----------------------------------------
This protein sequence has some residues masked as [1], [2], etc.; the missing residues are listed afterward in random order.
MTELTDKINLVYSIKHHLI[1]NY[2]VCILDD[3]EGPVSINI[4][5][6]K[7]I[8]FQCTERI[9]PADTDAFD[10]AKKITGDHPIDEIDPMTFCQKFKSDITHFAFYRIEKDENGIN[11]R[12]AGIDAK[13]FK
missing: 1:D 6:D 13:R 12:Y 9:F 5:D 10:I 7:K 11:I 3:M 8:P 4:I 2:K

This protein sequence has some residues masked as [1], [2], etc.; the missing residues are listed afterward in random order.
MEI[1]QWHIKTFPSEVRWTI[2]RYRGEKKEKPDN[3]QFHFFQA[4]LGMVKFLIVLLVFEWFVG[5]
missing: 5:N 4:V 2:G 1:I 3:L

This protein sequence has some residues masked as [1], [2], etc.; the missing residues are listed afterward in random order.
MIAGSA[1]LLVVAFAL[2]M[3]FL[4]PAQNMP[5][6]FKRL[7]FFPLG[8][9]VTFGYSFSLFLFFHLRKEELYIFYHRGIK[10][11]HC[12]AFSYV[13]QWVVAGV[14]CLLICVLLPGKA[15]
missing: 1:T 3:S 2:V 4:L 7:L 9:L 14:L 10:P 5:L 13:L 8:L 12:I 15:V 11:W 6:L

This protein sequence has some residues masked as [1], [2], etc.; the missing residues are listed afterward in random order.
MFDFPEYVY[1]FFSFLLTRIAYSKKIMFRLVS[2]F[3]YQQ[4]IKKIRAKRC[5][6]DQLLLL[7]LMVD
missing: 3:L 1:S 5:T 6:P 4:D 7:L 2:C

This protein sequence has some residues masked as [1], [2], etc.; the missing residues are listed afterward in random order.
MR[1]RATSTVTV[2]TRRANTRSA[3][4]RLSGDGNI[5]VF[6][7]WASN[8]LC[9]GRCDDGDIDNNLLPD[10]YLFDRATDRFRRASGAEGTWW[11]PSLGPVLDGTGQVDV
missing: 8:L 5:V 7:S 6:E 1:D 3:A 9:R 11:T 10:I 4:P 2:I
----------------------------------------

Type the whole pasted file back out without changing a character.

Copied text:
This protein sequence has some residues masked as [1], [2], etc.; the missing residues are listed afterward in random order.
MTELTDKINLVYSIKHHLI[1]NY[2]VCILDD[3]EGPVSINI[4][5][6]K[7]I[8]FQCTERI[9]PADTDAFD[10]AKKITGDHPIDEIDPMTFCQKFKSDITHFAFYRIEKDENGIN[11]R[12]AGIDAK[13]FK
missing: 1:D 6:D 13:R 12:Y 9:F 5:D 10:I 7:K 11:I 3:M 8:P 4:I 2:K

This protein sequence has some residues masked as [1], [2], etc.; the missing residues are listed afterward in random order.
MEI[1]QWHIKTFPSEVRWTI[2]RYRGEKKEKPDN[3]QFHFFQA[4]LGMVKFLIVLLVFEWFVG[5]
missing: 5:N 4:V 2:G 1:I 3:L

This protein sequence has some residues masked as [1], [2], etc.; the missing residues are listed afterward in random order.
MIAGSA[1]LLVVAFAL[2]M[3]FL[4]PAQNMP[5][6]FKRL[7]FFPLG[8][9]VTFGYSFSLFLFFHLRKEELYIFYHRGIK[10][11]HC[12]AFSYV[13]QWVVAGV[14]CLLICVLLPGKA[15]
missing: 1:T 3:S 2:V 4:L 7:L 9:L 14:L 10:P 5:L 13:L 8:L 12:I 15:V 11:W 6:L

This protein sequence has some residues masked as [1], [2], etc.; the missing residues are listed afterward in random order.
MFDFPEYVY[1]FFSFLLTRIAYSKKIMFRLVS[2]F[3]YQQ[4]IKKIRAKRC[5][6]DQLLLL[7]LMVD
missing: 3:L 1:S 5:T 6:P 4:D 7:L 2:C

This protein sequence has some residues masked as [1], [2], etc.; the missing residues are listed afterward in random order.
MR[1]RATSTVTV[2]TRRANTRSA[3][4]RLSGDGNI[5]VF[6][7]WASN[8]LC[9]GRCDDGDIDNNLLPD[10]YLFDRATDRFRRASGAEGTWW[11]PSLGPVLDGTGQVDV
missing: 8:L 5:V 7:S 6:E 1:D 3:A 9:R 11:T 10:I 4:P 2:I